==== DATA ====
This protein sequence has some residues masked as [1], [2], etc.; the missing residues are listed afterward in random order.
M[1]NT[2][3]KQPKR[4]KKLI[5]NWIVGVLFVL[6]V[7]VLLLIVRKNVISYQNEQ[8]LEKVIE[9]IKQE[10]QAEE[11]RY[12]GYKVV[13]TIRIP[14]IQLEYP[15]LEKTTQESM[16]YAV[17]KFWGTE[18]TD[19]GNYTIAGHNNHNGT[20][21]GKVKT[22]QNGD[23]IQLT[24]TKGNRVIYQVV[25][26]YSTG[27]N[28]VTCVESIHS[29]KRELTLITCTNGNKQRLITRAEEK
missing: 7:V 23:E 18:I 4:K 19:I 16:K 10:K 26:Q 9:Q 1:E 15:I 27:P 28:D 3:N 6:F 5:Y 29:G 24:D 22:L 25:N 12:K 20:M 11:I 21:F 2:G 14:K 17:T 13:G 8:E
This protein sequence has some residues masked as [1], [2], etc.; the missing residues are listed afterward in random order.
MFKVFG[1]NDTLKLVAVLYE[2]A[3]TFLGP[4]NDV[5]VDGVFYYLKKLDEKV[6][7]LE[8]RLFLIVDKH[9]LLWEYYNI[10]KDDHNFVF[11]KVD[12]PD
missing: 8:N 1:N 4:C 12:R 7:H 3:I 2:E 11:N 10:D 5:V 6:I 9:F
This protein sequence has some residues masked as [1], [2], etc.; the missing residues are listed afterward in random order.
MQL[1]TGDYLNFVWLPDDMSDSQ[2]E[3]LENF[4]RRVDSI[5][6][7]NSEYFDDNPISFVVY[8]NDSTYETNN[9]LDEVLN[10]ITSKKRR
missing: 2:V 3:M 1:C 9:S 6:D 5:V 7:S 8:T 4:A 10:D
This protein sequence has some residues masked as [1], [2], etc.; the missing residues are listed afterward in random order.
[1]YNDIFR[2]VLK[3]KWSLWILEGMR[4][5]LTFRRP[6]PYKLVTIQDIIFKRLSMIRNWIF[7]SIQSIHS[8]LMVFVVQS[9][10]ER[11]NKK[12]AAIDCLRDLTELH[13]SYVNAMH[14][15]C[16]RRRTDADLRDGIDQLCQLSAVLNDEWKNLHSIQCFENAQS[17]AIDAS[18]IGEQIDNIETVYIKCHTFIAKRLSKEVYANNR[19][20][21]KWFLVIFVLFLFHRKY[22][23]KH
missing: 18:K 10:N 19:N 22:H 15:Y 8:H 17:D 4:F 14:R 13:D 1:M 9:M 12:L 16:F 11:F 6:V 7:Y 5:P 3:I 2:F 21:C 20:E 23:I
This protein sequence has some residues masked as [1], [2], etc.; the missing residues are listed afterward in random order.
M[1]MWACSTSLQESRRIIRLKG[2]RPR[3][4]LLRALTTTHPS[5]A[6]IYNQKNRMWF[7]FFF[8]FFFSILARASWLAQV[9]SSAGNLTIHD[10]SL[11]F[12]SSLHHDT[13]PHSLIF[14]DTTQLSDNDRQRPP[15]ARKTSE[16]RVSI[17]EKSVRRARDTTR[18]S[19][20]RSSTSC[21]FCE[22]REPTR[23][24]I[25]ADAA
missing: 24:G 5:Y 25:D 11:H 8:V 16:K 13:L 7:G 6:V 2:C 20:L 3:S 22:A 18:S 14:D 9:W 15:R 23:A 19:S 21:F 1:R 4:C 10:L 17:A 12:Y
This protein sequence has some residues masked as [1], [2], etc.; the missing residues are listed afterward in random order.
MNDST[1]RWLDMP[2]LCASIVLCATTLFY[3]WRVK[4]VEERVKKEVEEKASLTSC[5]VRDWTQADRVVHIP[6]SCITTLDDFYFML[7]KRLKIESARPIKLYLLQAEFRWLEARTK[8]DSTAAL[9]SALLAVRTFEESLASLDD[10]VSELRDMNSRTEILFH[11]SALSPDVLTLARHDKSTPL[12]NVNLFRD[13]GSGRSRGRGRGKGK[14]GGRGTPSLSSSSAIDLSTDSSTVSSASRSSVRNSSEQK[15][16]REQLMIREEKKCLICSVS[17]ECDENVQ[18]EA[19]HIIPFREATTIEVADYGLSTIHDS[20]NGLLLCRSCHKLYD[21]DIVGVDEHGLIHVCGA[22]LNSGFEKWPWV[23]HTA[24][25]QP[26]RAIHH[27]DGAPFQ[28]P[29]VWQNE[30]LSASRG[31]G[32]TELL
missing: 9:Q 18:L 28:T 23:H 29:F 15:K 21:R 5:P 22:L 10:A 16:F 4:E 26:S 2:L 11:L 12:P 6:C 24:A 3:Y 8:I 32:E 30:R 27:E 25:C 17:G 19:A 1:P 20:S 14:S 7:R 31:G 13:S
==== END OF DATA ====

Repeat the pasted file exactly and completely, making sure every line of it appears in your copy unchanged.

This protein sequence has some residues masked as [1], [2], etc.; the missing residues are listed afterward in random order.
M[1]NT[2][3]KQPKR[4]KKLI[5]NWIVGVLFVL[6]V[7]VLLLIVRKNVISYQNEQ[8]LEKVIE[9]IKQE[10]QAEE[11]RY[12]GYKVV[13]TIRIP[14]IQLEYP[15]LEKTTQESM[16]YAV[17]KFWGTE[18]TD[19]GNYTIAGHNNHNGT[20][21]GKVKT[22]QNGD[23]IQLT[24]TKGNRVIYQVV[25][26]YSTG[27]N[28]VTCVESIHS[29]KRELTLITCTNGNKQRLITRAEEK
missing: 7:V 23:E 18:I 4:K 19:I 16:K 10:K 26:Q 9:Q 1:E 15:I 27:P 28:D 3:N 6:F 5:Y 29:G 24:D 22:L 25:N 12:K 20:M 11:I 21:F 2:G 14:K 17:T 13:G 8:E
This protein sequence has some residues masked as [1], [2], etc.; the missing residues are listed afterward in random order.
MFKVFG[1]NDTLKLVAVLYE[2]A[3]TFLGP[4]NDV[5]VDGVFYYLKKLDEKV[6][7]LE[8]RLFLIVDKH[9]LLWEYYNI[10]KDDHNFVF[11]KVD[12]PD
missing: 8:N 1:N 4:C 12:R 7:H 3:I 2:E 11:N 10:D 5:V 6:I 9:F
This protein sequence has some residues masked as [1], [2], etc.; the missing residues are listed afterward in random order.
MQL[1]TGDYLNFVWLPDDMSDSQ[2]E[3]LENF[4]RRVDSI[5][6][7]NSEYFDDNPISFVVY[8]NDSTYETNN[9]LDEVLN[10]ITSKKRR
missing: 2:V 3:M 1:C 9:S 6:D 5:V 7:S 8:T 4:A 10:D
This protein sequence has some residues masked as [1], [2], etc.; the missing residues are listed afterward in random order.
[1]YNDIFR[2]VLK[3]KWSLWILEGMR[4][5]LTFRRP[6]PYKLVTIQDIIFKRLSMIRNWIF[7]SIQSIHS[8]LMVFVVQS[9][10]ER[11]NKK[12]AAIDCLRDLTELH[13]SYVNAMH[14][15]C[16]RRRTDADLRDGIDQLCQLSAVLNDEWKNLHSIQCFENAQS[17]AIDAS[18]IGEQIDNIETVYIKCHTFIAKRLSKEVYANNR[19][20][21]KWFLVIFVLFLFHRKY[22][23]KH
missing: 18:K 10:N 19:N 22:H 15:Y 8:H 17:D 4:F 14:R 13:D 1:M 9:M 12:L 16:F 11:F 6:V 7:Y 5:P 3:I 2:F 21:C 20:E 23:I
This protein sequence has some residues masked as [1], [2], etc.; the missing residues are listed afterward in random order.
M[1]MWACSTSLQESRRIIRLKG[2]RPR[3][4]LLRALTTTHPS[5]A[6]IYNQKNRMWF[7]FFF[8]FFFSILARASWLAQV[9]SSAGNLTIHD[10]SL[11]F[12]SSLHHDT[13]PHSLIF[14]DTTQLSDNDRQRPP[15]ARKTSE[16]RVSI[17]EKSVRRARDTTR[18]S[19][20]RSSTSC[21]FCE[22]REPTR[23][24]I[25]ADAA
missing: 24:G 5:Y 25:D 11:H 8:V 16:K 13:L 7:G 6:V 2:C 20:L 3:S 22:A 18:S 14:D 9:W 15:R 23:A 19:S 21:F 1:R 4:C 10:L 17:A 12:Y
This protein sequence has some residues masked as [1], [2], etc.; the missing residues are listed afterward in random order.
MNDST[1]RWLDMP[2]LCASIVLCATTLFY[3]WRVK[4]VEERVKKEVEEKASLTSC[5]VRDWTQADRVVHIP[6]SCITTLDDFYFML[7]KRLKIESARPIKLYLLQAEFRWLEARTK[8]DSTAAL[9]SALLAVRTFEESLASLDD[10]VSELRDMNSRTEILFH[11]SALSPDVLTLARHDKSTPL[12]NVNLFRD[13]GSGRSRGRGRGKGK[14]GGRGTPSLSSSSAIDLSTDSSTVSSASRSSVRNSSEQK[15][16]REQLMIREEKKCLICSVS[17]ECDENVQ[18]EA[19]HIIPFREATTIEVADYGLSTIHDS[20]NGLLLCRSCHKLYD[21]DIVGVDEHGLIHVCGA[22]LNSGFEKWPWV[23]HTA[24][25]QP[26]RAIHH[27]DGAPFQ[28]P[29]VWQNE[30]LSASRG[31]G[32]TELL
missing: 9:Q 18:L 28:T 23:H 29:F 15:K 21:R 5:P 22:L 10:A 16:F 4:E 26:S 2:L 11:L 12:P 6:C 24:A 3:Y 8:I 32:E 30:R 27:E 25:C 17:G 19:A 1:P 20:S 14:S 7:R 31:G 13:S